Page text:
The Supreme Court began its current term on October 7, 2013; on the docket are cases dealing with issues ranging from affirmative action to free speech to separation of church and state. While this term lacks a blockbuster case such as the constitutionality of the Affordable Care Act two years ago, or the same-sex marriage cases last year, this term contains plenty of cases that will have a large impact on the American legal and political landscape.
McCutcheon v. FEC
First up is a case considered by some to be the second coming of Citizens United, the landmark 2010 ruling that reduced limitations on corporate political spending. McCutcheon has the potential to once again shake up the campaign finance regulatory structure, calling into question the cyclical limits on aggregate campaign contributions. Under current law, individuals may only contribute a total of $48,600 to political candidates every two-year cycle. Shaun McCutcheon, an Alabama businessman with backing from the Republican National Committee, sued the Federal Election Committee (FEC) claiming this regulation to be unconstitutional.
Opponents of the regulation claim the limits are arbitrary and violate an individual’s first amendment right to free expression; proponents believe striking down the aggregate limits would pave the way for wealthy donors to obtain an outsized voice in the political process. While this case does have the potential to strike down a significant piece of the regulatory framework, many believe that even if the case is decided against the FEC, democratic process is already tainted by the Citizens United decision that allows wealthy donors to contribute large sums of money.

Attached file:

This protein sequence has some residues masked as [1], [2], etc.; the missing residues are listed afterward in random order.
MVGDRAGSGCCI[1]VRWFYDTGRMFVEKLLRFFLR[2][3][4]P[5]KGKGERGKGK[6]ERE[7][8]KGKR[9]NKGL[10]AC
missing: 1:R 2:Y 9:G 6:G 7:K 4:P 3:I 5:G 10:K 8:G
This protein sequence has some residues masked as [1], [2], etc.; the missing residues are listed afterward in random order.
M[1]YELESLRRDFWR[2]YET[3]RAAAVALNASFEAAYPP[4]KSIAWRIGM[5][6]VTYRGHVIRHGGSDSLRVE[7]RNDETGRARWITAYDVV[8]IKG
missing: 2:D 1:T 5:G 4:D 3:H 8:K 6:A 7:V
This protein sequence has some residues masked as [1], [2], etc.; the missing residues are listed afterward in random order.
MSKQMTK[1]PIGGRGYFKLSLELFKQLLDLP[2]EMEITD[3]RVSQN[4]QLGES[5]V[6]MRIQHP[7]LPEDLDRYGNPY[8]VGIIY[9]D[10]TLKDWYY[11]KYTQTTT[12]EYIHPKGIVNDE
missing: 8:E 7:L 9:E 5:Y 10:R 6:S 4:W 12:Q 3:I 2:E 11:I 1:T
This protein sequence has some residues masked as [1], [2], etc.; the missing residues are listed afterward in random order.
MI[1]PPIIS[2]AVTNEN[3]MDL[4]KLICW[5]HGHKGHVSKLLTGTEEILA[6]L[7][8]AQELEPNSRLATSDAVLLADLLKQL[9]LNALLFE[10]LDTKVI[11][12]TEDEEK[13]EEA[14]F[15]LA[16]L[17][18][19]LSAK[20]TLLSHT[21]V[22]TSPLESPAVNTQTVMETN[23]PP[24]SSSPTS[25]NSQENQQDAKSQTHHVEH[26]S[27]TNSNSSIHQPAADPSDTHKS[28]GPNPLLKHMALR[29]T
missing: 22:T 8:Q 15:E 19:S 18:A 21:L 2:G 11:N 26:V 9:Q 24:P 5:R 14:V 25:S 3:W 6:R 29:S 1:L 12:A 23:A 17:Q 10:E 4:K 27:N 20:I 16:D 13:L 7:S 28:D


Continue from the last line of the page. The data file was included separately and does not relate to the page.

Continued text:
Town of Greece v. Galloway
The next case gives the court an opportunity to rule on the proper place of religion in public life. In Town of Greece v. Galloway, the justices will consider whether the opening of legislative sessions with prayer violates the establishment clause of the first amendment. The last time the court ruled on this was the landmark 1983 case Marsh v. Chambers in which it held that a state supporting a chaplain opening legislative sessions was constitutional, for, in the words of Chief Justice Warren Burger, the practice was “simply a tolerable acknowledgement of beliefs widely held among people of this country.”